Influenza and influenza-like illnesses are now widespread in both Iowa and Illinois, with hospitals packed with patients and at least three have died, according to the Rock Island County coroner.
According to state health department officials, this is the heart of the flu season, which could be expected to continue another six to seven weeks, or longer.
Genesis Medical Centers in Davenport are filled with patients with a number of illnesses but commonly the flu, or a respiratory condition like the flu. In addition, there is absenteeism from people who work at Genesis who have been ill, or are caring for a family member who is ill.
According to Peggy Schaefer, manager of the regional referral center at Genesis, the hospitals have a capacity of 300, but were at 306 patients as of Wednesday morning. Thirteen additional patients were due to be hospitalized, and around 60 patients would be discharged, if that could happen safely.
"It definitely takes a team effort. We're turning rooms over as quickly as patients can be safely discharged," Schaefer said in an e-mail message.
"No one is being rushed out," she added. "Discharges occur only when a patient can leave, safely. We try to make sure we're making those discharge decisions as quickly as possible."
Recent weather conditions added to the number of patients being treated, she said.
In Rock Island County, coroner Brian Gustafson said there have been three deaths related to influenza. It's early in the season for these deaths to occur, he added.
Ann Garvey, deputy state epidemiologist, said the Iowa Department of Health monitors the illness. Right now, the incidence rate in Iowa is similar to what occurred in 2014, which was a harsh flu season in Iowa, Illinois and the nation.
According to a national influenza surveillance network, the rate is spiking just above where it was in 2014. Data from clinics in Iowa show that of 2,172 tests given for influenza in the week ending Dec. 30, 25 percent were positive. That number will increase as the flu season goes along, Garvey said.
While many people, and children in the Quad-Cities, received flu vaccines already, they are still being distributed. One site, for example, is the Rock Island County Health Department, located at 2112 25th Ave.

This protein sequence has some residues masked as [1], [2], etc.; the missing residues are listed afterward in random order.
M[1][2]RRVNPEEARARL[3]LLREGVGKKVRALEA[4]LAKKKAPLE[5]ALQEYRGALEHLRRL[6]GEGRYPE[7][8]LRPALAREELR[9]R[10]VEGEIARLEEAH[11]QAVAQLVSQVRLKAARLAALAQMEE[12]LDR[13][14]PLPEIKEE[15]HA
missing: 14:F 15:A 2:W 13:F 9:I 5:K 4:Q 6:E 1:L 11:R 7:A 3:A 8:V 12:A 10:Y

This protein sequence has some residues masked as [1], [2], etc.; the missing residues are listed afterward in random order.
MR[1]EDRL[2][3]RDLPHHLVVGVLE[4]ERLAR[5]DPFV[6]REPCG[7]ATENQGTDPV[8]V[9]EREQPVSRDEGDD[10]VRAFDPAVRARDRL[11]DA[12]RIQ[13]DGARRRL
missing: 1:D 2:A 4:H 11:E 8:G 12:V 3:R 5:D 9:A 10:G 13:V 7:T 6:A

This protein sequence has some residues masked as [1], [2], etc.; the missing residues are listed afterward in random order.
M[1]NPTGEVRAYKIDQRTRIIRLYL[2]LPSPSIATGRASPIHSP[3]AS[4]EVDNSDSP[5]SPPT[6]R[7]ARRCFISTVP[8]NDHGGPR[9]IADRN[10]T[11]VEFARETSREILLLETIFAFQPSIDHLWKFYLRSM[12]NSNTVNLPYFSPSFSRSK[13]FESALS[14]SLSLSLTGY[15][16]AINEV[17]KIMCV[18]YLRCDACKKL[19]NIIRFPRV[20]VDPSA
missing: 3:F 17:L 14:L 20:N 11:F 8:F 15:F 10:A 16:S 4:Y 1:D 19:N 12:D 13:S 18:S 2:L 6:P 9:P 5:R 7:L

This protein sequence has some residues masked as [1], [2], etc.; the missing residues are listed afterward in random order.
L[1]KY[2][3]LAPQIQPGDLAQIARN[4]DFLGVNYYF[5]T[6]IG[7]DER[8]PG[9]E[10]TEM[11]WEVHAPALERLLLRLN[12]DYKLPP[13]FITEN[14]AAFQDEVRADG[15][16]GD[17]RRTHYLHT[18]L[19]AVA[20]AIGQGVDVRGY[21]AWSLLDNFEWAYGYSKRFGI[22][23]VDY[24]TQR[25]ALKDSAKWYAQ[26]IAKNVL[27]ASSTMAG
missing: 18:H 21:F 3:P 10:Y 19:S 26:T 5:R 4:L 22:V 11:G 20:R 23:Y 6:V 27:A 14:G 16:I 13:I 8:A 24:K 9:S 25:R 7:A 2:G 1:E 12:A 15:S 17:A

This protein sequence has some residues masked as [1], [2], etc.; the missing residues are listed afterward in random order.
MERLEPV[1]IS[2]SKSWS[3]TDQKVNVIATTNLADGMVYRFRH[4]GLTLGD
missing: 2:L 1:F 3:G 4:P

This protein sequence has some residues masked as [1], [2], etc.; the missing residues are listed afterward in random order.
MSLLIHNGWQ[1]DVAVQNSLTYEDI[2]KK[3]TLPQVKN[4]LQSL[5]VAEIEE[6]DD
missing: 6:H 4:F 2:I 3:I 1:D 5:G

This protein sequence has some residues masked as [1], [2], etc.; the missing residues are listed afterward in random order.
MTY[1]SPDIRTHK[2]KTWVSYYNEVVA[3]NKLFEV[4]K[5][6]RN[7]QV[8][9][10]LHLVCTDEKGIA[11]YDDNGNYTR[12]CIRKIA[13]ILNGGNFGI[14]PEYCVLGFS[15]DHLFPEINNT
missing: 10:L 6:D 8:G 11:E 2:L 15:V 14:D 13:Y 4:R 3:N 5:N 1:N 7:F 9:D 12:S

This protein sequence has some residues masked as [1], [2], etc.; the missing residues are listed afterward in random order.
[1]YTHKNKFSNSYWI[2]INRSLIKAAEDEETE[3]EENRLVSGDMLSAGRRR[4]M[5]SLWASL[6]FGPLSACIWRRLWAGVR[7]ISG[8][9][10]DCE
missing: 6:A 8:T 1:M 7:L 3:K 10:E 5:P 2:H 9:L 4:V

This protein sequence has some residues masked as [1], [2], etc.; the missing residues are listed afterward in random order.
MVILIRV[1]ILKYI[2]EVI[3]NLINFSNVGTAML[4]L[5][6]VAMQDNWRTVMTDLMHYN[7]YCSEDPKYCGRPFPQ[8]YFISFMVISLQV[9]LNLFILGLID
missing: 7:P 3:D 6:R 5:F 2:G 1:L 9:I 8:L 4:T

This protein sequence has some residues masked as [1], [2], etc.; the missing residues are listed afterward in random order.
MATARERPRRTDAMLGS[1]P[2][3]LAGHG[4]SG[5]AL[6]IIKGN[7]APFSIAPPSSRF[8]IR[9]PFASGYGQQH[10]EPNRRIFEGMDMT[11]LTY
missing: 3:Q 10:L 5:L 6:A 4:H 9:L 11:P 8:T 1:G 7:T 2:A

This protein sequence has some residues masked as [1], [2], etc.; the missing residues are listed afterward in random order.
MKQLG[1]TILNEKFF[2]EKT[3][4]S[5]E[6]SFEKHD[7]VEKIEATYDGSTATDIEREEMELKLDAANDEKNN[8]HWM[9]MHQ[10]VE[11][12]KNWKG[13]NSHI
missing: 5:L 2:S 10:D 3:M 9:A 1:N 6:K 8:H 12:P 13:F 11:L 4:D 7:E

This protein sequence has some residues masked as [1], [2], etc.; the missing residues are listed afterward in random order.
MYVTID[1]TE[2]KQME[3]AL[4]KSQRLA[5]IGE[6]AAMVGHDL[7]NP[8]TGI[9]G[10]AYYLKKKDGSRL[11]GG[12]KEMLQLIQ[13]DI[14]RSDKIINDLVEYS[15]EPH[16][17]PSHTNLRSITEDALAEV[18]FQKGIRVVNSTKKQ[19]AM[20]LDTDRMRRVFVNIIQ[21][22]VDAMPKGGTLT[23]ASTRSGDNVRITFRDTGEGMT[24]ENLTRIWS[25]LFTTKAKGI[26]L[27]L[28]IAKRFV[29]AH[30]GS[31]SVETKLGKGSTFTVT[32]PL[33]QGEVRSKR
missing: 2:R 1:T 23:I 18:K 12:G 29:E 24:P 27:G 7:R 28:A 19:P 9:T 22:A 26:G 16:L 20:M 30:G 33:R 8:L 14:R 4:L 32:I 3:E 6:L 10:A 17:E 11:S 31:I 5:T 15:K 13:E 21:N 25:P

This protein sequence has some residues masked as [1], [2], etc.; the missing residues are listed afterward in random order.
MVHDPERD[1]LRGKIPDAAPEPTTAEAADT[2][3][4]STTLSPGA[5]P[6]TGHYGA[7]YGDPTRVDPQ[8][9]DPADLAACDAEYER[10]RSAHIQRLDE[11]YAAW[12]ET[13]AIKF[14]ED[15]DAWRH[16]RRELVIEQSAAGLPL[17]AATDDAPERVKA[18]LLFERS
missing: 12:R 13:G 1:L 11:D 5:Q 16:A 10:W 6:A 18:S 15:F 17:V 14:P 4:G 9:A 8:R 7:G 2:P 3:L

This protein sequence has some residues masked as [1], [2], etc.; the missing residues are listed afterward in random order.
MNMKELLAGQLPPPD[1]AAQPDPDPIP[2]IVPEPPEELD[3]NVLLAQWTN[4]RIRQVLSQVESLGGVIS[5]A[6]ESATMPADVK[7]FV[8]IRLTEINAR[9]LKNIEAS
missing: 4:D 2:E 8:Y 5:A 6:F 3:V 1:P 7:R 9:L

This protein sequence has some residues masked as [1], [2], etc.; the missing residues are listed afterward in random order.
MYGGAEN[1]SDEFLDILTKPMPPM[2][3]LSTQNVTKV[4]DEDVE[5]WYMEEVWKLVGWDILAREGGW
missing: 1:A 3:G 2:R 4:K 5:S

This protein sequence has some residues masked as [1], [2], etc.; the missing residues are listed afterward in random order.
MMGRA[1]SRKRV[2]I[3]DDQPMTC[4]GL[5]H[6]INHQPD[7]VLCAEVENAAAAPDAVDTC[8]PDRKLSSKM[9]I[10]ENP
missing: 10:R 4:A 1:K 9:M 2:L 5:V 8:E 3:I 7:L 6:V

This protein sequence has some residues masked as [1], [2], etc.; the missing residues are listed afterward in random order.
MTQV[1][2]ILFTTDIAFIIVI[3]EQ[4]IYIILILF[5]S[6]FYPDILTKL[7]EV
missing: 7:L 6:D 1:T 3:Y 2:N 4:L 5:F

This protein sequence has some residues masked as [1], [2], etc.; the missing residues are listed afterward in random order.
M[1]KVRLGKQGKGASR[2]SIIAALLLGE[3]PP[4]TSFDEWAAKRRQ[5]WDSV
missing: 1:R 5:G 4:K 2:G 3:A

Flu shots are not meant to stop every sniffle, Garvey said, the vaccine is meant to reduce the number of hospitalizations and deaths in the United States. Influenza is still a Top-10 killer of people in America.
This year, the most flu cases so far are of the influenza A, called the "H3" variety. Flu vaccines have what is termed less "efficacy" against the H3 strain, Garvey said, and are better at combating other strains, like influenza B.
Iowa has reported influenza outbreaks in six long-term care facilities as of Dec. 30, and the infection and mortality rate is higher in people older than 64.
The Walgreen's Flu Index, a weekly report on flu activity throughout the United States, names Iowa as second among states with flu activity, and the Quad-Cities as the third-leading metropolitan area in the nation with high flu activity.
Iowa is among the states which experienced the greatest increase in flu activity in the first week of January, the index shows.
The Walgreen's index is compiled using weekly retail prescription data for antiviral medications used to treat influenza at Walgreen's and Duane Reade locations in the United States and Puerto Rico.
There are no official reports from the schools, because of holidays and weather-reported closings. However, Genesis gives out up to 40,000 vaccinations each year in the Flu-Free Quad-Cities program, and that includes many children in the Quad-City region.